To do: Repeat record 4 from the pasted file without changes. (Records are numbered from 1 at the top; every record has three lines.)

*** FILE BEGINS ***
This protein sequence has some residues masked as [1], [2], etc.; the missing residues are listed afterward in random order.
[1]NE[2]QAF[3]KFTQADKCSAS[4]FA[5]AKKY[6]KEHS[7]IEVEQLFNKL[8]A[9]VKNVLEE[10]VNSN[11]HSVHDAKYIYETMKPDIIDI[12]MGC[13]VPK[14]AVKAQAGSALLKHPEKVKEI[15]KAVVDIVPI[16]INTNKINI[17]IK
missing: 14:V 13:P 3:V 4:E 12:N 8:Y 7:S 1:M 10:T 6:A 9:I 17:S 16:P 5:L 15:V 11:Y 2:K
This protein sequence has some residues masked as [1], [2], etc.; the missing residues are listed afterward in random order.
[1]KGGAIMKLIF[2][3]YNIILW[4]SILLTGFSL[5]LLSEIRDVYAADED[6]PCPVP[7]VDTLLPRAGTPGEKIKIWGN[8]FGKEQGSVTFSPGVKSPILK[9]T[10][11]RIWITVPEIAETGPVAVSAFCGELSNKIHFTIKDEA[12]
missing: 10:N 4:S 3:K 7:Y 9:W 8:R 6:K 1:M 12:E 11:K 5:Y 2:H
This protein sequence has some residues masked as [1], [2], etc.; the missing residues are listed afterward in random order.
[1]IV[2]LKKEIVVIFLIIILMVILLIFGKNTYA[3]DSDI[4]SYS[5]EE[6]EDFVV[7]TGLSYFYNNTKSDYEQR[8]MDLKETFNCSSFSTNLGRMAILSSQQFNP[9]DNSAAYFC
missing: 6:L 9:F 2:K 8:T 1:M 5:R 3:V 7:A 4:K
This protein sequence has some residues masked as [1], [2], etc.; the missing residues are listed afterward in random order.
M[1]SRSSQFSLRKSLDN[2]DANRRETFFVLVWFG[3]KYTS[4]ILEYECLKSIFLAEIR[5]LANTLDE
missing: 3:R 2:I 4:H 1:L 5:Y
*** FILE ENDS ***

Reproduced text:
This protein sequence has some residues masked as [1], [2], etc.; the missing residues are listed afterward in random order.
M[1]SRSSQFSLRKSLDN[2]DANRRETFFVLVWFG[3]KYTS[4]ILEYECLKSIFLAEIR[5]LANTLDE
missing: 3:R 2:I 4:H 1:L 5:Y